European leaders meeting at the second emergency summit in Brussels this week announced an agreement to force banks to sharply increase their capital requirements so they can absorb expected losses on holdings of Greek debt. Leaders say it's an important first step in a larger plan to restore financial stability in the region. But while the broad outlines of a comprehensive debt relief plan are starting to emerge, the details remain sketchy.
Under intense pressure to reach an accord aimed at resolving the two year old debt crisis - European leaders agreed on a plan Wednesday to force banks to boost their capital ratios to make sure they can deal with future emergencies.
Lithuanian president Dalia Grybauskaite called it a major breakthrough for the 27 member countries of the European Union. But she says now the work begins.
"Of course the main thing now is restructuring all the banking sector, to stabilize and to give the guarantees that we are all behind it. So the Greek package will be renegotiated now and to go to the banking sector and representatives of banks. But we 27 give green light for negotiations to be finalized. And now it's all about technicalities," she said.
One of the technicalities involves the amount of Greek debt European banks are willing to write off.
European leaders want banks to take as much as a 60 percent loss, nearly three times the amount they agreed to in July.
Although England is not one of the 17 countries that use the euro, British Prime Minister David Cameron says the developments are crucial to the success of the entire continent.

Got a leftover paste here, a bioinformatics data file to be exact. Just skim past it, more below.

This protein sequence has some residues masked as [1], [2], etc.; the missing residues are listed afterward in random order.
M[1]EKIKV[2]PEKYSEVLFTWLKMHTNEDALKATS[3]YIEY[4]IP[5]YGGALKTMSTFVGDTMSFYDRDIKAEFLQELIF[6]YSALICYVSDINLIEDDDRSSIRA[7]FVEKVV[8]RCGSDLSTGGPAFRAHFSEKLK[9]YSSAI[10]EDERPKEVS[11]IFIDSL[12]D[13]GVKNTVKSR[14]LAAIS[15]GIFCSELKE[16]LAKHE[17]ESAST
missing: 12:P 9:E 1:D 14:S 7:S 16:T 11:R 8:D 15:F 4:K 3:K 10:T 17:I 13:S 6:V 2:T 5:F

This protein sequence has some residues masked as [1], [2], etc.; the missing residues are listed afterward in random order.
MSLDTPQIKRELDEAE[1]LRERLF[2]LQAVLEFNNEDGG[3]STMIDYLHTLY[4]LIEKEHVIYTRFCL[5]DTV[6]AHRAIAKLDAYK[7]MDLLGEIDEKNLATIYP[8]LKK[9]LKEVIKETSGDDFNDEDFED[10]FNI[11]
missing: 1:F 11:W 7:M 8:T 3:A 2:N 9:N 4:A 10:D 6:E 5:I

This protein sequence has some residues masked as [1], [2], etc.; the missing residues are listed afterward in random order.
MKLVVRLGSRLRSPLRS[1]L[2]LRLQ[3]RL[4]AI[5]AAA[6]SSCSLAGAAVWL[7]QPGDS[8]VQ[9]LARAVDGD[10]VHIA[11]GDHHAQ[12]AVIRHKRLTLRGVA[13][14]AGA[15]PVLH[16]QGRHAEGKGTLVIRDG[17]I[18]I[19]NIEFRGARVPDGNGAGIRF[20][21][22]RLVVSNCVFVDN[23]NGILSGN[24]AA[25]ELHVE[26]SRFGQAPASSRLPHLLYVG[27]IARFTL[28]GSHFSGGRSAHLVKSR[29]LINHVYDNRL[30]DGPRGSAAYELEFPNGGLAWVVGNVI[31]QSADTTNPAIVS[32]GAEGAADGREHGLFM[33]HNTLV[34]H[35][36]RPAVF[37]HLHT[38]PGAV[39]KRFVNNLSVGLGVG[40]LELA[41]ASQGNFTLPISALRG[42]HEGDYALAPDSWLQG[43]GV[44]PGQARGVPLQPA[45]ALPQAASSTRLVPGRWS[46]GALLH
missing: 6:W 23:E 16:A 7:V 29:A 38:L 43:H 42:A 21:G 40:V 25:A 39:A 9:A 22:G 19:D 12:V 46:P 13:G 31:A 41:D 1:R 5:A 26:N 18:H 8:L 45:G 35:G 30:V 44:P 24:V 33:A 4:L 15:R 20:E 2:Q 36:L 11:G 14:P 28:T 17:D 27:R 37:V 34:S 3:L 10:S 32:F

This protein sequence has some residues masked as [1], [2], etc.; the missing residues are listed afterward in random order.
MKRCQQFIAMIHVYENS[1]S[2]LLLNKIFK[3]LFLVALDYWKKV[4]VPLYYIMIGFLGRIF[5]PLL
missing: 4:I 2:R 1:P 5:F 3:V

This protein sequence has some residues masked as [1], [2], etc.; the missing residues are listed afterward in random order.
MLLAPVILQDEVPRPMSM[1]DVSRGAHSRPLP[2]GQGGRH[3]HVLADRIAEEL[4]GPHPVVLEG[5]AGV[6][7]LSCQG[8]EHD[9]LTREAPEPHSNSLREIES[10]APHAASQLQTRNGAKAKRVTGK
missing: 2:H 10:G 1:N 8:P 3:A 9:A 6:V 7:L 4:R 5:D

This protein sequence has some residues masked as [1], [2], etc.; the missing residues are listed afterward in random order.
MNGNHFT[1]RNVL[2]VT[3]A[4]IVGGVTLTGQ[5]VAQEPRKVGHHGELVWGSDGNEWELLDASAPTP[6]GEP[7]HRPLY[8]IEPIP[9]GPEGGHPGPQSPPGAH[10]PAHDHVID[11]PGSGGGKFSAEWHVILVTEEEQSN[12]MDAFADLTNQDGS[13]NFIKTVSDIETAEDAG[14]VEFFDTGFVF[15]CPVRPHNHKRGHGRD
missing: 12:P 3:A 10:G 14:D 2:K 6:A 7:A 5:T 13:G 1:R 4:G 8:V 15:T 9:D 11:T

"It's very much in Britain's interest that we sort out these problems and solve this crisis. We made good progress on the bank recapitalization. That wasn't watered down, it's now been agreed. It will only go ahead when the other parts of a full package go ahead and further progress on that needs to happen tonight (October 26, 2011)," he said.
German chancellor Angela Merkel, who won a mandate from German lawmakers to boost the size of the eurozone rescue fund, said it was crucial for the region to act as one.
"Germany can't do well if Europe doesn't. That's why the most important goal for the government must be that Europe emerges stronger from the crisis. This means Europe must become a Stability Union," she said.
Financial markets had anticipated more progress in Brussels this week.
Michael Hewson, a market analyst for CMC markets in London, said "We're not going to get a quick resolution, the market's going to have to suck it up."
While the immediate focus of the Brussels meetings have been on efforts by Greece to reduce its massive debt; Italy, Europe's third largest economy is also under pressure to adopt economic reforms to stave off the possibility that it could become the fourth eurozone country to need a bailout.